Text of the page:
Trying out the speed and cadence gauges:
The main source of inspiration for this project was a desk clock built with analogue voltage meters and ATmega328 (article in Polish). For our project, we decided to use the smaller an less power hungry ATtiny85 running at 1MHz. The power comes from a CR2032 coin battery which should last for around four months. We decided to use magnets and magnetic field sensors from a modern Sigma bicycle computer - mainly due to their low cost and reliable mounting. There's also a voltage regulator to make sure that the signal that goes to the voltage meter is always in the same voltage range (0-3V). The regulator is a contentious issue as it uses a lot of power and could theoretically be replaced by some logic in the firmware.
The illustration below shows how all the components are connected together and laid out inside the voltage meter's enclosure:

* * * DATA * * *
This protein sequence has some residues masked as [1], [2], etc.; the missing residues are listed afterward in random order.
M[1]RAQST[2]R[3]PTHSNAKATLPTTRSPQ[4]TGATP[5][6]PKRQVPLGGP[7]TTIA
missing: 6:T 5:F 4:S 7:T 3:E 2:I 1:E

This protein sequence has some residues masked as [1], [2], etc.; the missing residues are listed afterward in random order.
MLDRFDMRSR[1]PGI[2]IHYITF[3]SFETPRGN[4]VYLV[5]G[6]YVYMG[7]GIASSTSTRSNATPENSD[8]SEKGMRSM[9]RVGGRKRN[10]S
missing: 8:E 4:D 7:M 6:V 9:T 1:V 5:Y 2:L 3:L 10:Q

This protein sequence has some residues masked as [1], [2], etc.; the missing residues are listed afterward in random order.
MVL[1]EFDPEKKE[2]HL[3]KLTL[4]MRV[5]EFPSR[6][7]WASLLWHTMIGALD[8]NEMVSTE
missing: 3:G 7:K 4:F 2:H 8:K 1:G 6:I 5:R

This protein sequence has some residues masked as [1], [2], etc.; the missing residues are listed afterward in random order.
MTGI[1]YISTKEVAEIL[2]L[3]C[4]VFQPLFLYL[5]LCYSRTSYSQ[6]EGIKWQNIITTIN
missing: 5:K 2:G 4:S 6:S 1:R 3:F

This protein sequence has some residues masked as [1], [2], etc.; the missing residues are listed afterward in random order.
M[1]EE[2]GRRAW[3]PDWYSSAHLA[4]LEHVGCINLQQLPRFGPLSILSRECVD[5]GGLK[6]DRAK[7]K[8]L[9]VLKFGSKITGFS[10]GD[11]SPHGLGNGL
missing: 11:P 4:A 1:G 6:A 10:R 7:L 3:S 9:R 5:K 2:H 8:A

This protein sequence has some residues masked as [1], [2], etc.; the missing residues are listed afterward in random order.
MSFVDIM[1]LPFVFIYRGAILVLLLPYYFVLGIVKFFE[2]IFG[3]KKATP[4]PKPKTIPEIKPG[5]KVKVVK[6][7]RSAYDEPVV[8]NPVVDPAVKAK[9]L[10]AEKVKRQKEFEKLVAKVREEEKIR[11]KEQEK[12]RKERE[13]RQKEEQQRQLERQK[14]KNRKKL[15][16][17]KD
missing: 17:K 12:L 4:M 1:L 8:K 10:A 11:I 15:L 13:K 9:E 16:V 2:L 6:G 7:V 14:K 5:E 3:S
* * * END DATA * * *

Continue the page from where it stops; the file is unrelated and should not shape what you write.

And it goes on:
The screws, visible on both sides of the coin battery, hold the board in place and at the same time act as terminals for the magnetic field sensor. Thus, one of them is connected to the regulated power source while the other is connected to the gate of a NPN transistor and pulls down an ATtiny85's PB3 pin whenever a magnetic field is detected. This in turn causes an interrupt in the software that records the time of the signal. The speed/cadence value is calculated from the time difference between signals.
The components fit nicely into the voltage meter's enclosure:
Future improvements include:
- Higher maximum RPM value
- Removal of the voltage regulator and implementation of automatic PWM signal calibration to compensate for the lack of fixed maximum voltage set on the gauge
- Printing the dials on smooth paper maybe with sticky back surface
- Adding a weak LED as back light - this would require replacing the metal plates under the dials with something more or less transparent